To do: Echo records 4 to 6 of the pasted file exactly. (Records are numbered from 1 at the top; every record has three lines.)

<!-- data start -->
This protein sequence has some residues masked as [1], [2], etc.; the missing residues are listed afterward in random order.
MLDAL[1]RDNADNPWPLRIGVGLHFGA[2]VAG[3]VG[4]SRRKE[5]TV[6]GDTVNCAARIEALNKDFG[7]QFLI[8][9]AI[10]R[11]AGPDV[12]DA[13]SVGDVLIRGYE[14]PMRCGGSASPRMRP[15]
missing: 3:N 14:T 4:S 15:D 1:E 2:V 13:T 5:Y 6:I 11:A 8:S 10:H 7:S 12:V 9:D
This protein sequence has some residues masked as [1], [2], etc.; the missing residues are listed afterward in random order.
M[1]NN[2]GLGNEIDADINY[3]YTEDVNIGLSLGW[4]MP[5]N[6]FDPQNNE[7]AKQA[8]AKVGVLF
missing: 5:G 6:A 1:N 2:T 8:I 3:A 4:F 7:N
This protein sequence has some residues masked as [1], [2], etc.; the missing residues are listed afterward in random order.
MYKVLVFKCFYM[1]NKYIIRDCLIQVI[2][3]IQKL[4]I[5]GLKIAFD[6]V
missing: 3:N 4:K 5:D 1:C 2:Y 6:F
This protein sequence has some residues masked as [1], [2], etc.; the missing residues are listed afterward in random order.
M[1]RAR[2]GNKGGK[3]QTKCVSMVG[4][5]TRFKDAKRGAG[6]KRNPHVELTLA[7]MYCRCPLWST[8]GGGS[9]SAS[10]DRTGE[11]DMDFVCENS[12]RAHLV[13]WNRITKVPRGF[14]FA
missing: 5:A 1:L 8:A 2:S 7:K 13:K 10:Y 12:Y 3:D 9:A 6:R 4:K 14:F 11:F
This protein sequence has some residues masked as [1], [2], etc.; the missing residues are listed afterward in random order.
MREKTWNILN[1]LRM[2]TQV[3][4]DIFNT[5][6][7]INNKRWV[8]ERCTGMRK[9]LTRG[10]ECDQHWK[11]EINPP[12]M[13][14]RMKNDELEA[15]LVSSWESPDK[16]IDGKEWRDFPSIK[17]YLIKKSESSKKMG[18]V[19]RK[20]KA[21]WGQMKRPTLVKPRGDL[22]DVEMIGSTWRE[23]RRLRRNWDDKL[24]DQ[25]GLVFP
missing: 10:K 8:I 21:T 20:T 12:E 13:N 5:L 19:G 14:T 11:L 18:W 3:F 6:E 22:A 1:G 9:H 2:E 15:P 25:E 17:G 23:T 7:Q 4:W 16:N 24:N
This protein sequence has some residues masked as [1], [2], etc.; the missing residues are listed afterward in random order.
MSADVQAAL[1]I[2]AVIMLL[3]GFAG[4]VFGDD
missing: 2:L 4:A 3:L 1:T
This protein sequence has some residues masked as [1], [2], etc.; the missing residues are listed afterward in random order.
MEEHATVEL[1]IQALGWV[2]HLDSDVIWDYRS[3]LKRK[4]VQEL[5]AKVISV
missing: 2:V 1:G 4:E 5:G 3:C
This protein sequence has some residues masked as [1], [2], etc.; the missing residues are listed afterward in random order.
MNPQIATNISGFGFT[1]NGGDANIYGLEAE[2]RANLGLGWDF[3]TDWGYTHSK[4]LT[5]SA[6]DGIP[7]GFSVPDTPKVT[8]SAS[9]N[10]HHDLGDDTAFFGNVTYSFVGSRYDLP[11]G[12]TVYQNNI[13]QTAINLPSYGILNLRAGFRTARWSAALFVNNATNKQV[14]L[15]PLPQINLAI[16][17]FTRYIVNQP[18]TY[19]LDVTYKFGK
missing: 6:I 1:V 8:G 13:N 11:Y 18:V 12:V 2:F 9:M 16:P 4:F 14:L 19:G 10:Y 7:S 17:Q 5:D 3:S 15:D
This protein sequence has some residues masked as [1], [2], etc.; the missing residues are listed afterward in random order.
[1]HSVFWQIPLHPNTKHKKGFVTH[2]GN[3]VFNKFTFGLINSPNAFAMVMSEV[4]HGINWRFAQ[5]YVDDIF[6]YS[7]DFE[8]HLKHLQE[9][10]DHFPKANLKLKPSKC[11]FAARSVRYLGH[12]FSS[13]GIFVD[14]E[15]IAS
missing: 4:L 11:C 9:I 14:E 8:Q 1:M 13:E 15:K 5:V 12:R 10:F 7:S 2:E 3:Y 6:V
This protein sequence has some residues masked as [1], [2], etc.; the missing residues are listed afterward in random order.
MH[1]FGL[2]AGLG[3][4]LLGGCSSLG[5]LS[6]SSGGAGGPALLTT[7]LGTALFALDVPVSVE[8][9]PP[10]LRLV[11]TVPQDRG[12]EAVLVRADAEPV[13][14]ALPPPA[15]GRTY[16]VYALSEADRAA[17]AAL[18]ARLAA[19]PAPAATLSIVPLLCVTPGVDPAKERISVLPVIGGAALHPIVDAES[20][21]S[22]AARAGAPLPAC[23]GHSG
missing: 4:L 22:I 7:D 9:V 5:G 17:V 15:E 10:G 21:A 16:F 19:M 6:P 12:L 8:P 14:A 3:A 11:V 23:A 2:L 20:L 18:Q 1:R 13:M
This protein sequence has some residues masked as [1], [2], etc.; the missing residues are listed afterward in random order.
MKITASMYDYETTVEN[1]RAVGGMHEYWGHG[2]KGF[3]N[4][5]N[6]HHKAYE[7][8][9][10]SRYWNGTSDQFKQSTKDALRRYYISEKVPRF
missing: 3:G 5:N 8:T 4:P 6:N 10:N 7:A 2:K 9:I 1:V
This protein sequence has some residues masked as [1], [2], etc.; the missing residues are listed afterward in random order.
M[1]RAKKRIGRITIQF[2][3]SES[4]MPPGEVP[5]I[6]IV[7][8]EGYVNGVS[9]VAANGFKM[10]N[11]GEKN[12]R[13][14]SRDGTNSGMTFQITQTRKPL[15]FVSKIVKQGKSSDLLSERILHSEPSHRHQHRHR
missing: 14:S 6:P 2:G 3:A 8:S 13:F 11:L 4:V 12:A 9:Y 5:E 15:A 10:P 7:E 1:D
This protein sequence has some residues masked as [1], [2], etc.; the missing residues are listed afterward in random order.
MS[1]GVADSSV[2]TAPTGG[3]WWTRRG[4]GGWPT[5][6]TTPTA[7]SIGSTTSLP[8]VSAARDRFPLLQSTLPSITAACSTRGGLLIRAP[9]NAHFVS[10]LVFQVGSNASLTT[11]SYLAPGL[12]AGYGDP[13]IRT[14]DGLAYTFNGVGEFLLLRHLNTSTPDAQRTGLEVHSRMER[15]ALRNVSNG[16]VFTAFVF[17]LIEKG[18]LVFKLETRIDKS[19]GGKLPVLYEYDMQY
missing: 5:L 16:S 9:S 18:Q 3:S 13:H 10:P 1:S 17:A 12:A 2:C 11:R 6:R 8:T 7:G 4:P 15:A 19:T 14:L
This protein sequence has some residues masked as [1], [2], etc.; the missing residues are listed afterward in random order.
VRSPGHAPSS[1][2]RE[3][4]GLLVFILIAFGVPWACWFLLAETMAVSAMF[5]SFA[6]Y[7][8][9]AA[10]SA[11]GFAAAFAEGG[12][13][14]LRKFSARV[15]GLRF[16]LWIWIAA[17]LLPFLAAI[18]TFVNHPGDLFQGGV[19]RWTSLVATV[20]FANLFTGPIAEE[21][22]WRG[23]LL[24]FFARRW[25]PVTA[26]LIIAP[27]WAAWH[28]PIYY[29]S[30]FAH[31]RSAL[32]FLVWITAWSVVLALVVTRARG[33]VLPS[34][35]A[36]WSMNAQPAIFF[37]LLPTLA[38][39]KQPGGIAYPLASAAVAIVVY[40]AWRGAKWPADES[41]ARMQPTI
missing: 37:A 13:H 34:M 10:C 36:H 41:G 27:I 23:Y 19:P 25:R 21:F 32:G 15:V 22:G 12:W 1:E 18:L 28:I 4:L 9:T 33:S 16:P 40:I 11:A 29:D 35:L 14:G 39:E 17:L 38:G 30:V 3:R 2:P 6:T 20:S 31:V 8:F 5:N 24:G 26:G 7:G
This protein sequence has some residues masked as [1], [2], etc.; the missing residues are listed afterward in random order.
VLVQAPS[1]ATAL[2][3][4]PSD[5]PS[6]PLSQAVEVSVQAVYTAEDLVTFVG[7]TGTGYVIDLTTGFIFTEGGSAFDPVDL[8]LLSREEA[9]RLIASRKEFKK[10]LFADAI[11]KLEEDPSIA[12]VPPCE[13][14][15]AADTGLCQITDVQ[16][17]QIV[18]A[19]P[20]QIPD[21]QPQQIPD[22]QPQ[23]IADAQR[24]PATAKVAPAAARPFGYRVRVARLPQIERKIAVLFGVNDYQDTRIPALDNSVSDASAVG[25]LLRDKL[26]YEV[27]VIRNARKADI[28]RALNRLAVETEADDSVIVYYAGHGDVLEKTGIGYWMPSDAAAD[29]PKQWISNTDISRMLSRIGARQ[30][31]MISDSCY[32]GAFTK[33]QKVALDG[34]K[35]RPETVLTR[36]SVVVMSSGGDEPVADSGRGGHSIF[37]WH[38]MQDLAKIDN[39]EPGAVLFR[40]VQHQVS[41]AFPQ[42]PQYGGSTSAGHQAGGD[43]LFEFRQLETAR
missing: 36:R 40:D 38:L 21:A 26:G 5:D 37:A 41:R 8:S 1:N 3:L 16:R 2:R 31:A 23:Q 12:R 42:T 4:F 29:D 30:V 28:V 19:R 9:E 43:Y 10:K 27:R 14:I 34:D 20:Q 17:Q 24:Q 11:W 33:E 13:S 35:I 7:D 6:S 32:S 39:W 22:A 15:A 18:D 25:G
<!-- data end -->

This protein sequence has some residues masked as [1], [2], etc.; the missing residues are listed afterward in random order.
M[1]RAR[2]GNKGGK[3]QTKCVSMVG[4][5]TRFKDAKRGAG[6]KRNPHVELTLA[7]MYCRCPLWST[8]GGGS[9]SAS[10]DRTGE[11]DMDFVCENS[12]RAHLV[13]WNRITKVPRGF[14]FA
missing: 5:A 1:L 8:A 2:S 7:K 13:K 10:Y 12:Y 3:D 9:A 6:R 4:K 14:F 11:F
This protein sequence has some residues masked as [1], [2], etc.; the missing residues are listed afterward in random order.
MREKTWNILN[1]LRM[2]TQV[3][4]DIFNT[5][6][7]INNKRWV[8]ERCTGMRK[9]LTRG[10]ECDQHWK[11]EINPP[12]M[13][14]RMKNDELEA[15]LVSSWESPDK[16]IDGKEWRDFPSIK[17]YLIKKSESSKKMG[18]V[19]RK[20]KA[21]WGQMKRPTLVKPRGDL[22]DVEMIGSTWRE[23]RRLRRNWDDKL[24]DQ[25]GLVFP
missing: 10:K 8:I 21:T 20:T 12:E 13:N 5:L 19:G 14:T 11:L 18:W 3:F 6:E 22:A 1:G 9:H 2:E 15:P 25:E 17:G 23:T 7:Q 4:W 16:N 24:N
This protein sequence has some residues masked as [1], [2], etc.; the missing residues are listed afterward in random order.
MSADVQAAL[1]I[2]AVIMLL[3]GFAG[4]VFGDD
missing: 2:L 4:A 3:L 1:T